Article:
PITTSBURGH (AP) -- U.S. Steel Corp. on Monday reported a third-quarter loss of $1.79 billion, reflecting the huge impairment charge on the value of its steel-making operations that it warned about two weeks ago.
Excluding the charge, its loss was smaller than Wall Street expected, but revenue was below predictions. Its stock fell.
The net loss in the quarter through September amounted to $12.38 per share. Excluding the impairment charge, the loss came to 14 cents per share, not as bad as the 45 cents per share loss expected by analysts polled by FactSet.
Revenue fell 11 percent to $4.13 billion, below the $4.33 billion expected by analysts.
U.S. Steel's stock dropped $1.22, or 5.2 percent to $22.20 in after-hours trading following the release of the earnings report.
The Pittsburgh company said earlier this month that it would book a charge based on the tepid pace of the economic recovery, excess global steelmaking capacity and lower prices. The non-cash "goodwill" impairment charge was applied to the company's North American flat-rolled and Texas Operations units.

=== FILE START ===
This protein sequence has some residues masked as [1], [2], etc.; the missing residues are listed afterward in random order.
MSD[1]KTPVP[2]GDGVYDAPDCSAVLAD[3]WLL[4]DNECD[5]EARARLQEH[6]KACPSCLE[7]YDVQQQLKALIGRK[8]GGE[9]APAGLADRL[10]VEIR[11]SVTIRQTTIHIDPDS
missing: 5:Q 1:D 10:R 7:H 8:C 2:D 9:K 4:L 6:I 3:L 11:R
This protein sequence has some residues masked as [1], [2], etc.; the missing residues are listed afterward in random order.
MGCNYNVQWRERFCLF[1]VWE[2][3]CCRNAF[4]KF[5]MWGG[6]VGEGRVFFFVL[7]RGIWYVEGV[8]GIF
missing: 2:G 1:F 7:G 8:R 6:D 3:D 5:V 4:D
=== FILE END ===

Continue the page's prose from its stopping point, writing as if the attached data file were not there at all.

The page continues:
Companies are required to take a goodwill charge if they determine that the carrying value of an asset exceeds its fair value.
CEO Mario Longhi said in a statement the third-quarter results reflected "a meaningful improvement" in the company's flat-rolled business as higher prices and lower repairs and maintenance costs more than made up for reduced shipments. The benefits were partially offset by a scheduled blast-furnace outage in its European operations.
For the fourth quarter, Longhi said U.S. Steel expects a decline in its reportable segment and other businesses income from the $113 million it posted in the third quarter, due mainly to planned maintenance outages.